the traits which are associated with the scale? The bibliography of Martin, Marie, and Nathan (1987) has been very helpful in attempting to answer the first question. Four approaches have been taken to the assessment of personality characteristics of headache patients: (a) Summaries of psychiatric interviews have been given by a number of writers. For instance, according to Adams, Feuerstein, and Fowler, "migraine patients have been described by a constellation of excessive compulsive traits including perfectionism, orderliness, moralistic preoccupation, and rigidityv (1980, p. 224). Henryk-Gutt characterizes such a patient as "tense, driving, obsessional perfectionist, with an inflexible personality, who maintains a store of bottled-up resentments which can neither be expressed nor resolved" (cf. Henryk-Gutt & Rees, 1973, p. 142). Bakal reports that "migraine headache is most often assumed to result from repressed hostdity" (1975, p. 374). "Individuals with tension headaches," we are told by Blanchard, Andrasik, and Arena "have traditionally been characterized as worrisome, depressed, anxious, chronically tense, hostile, dependent, histrionic, and psychosexually conflicted" (1984, p. 314). (b) Seven studies using self-reports are reviewed by Harrison, who summarizes them as follows: "They [headache sufferers] describe themselves as neurotic . . . more anxious, overwrought, tense, vulnerable, and depressed than do controls. Two other traits appear in more than one of these studies: forgetfulness and moralistic perfectionism" (Bakal, 1975, p. 183). (c) After reviewing projective tests, Harrison concluded "there are no positive findings whlch replicate from one study to the next" (1975, p. 183). (d) The results reported by Blanchard, et al. (1984) include a large number of subjects (166 with headaches and 63 controls), and covered a wide range of standardized tests. This account is confined to those tests for which there were significant differences from the controls for both migraine and tension subjects, since these categories account for over 80% of our headache sample. O n the Minnesota Multiphasic Personality Inventory the following scales showed significantly higher scores: Hypochondria, Depression, Hysteria, and Psychasthenia. A number of previous studies (see Harrison, 1975) had also indicated hgher scores on Hypochondria and Hysteria. Two other tests which, according to Blanchard, et al. (1984) yielded higher values for headache subjects were the Beck Depression Index and the Psychosomatic Symptom Checklist. Many studies have been carried out to explore the relation between the Sensation Seeking Scale and other psychological tests. Several are summarized here. (a) Eysenck's Personality Questionnaire contains three scales: Extraversion, Psychoticism, and Neuroticism. Extraversion has shown significant positive correlation with the Sensation Seeking Scale (Farley & Farley, 1967; Eysenck & Zuckerman, 1978). There have also been significant posi-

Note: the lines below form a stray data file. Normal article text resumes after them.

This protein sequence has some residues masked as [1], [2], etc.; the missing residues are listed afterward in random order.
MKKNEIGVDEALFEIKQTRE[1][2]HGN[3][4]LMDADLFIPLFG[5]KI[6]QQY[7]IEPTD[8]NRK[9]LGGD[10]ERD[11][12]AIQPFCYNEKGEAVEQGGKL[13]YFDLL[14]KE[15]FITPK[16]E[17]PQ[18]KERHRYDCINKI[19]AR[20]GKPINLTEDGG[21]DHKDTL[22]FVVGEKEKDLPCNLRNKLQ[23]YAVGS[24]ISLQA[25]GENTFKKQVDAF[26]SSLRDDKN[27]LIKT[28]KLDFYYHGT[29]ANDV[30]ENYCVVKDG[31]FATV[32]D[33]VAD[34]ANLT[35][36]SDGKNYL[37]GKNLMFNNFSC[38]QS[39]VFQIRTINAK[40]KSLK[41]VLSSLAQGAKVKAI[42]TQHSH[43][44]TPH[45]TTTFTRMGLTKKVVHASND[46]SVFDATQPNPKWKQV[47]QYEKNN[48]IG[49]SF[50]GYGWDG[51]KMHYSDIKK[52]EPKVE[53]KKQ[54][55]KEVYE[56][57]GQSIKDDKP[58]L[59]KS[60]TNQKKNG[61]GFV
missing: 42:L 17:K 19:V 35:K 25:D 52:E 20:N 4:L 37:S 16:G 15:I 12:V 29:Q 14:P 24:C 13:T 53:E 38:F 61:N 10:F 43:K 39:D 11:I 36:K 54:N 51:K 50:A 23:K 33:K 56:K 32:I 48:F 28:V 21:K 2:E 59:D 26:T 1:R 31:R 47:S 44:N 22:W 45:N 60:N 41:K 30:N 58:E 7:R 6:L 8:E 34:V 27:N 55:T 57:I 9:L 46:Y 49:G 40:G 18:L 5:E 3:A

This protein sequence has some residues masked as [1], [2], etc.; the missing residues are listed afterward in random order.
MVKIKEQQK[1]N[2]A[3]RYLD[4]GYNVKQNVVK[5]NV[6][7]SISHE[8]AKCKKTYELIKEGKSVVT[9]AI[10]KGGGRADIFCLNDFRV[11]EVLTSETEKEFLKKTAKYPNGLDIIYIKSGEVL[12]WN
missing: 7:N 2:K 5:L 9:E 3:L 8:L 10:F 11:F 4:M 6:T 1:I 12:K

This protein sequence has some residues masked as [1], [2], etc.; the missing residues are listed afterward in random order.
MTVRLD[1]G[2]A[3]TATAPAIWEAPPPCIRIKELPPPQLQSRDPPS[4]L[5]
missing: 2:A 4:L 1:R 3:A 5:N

N. GINSBURG & S. POLLACK-FELS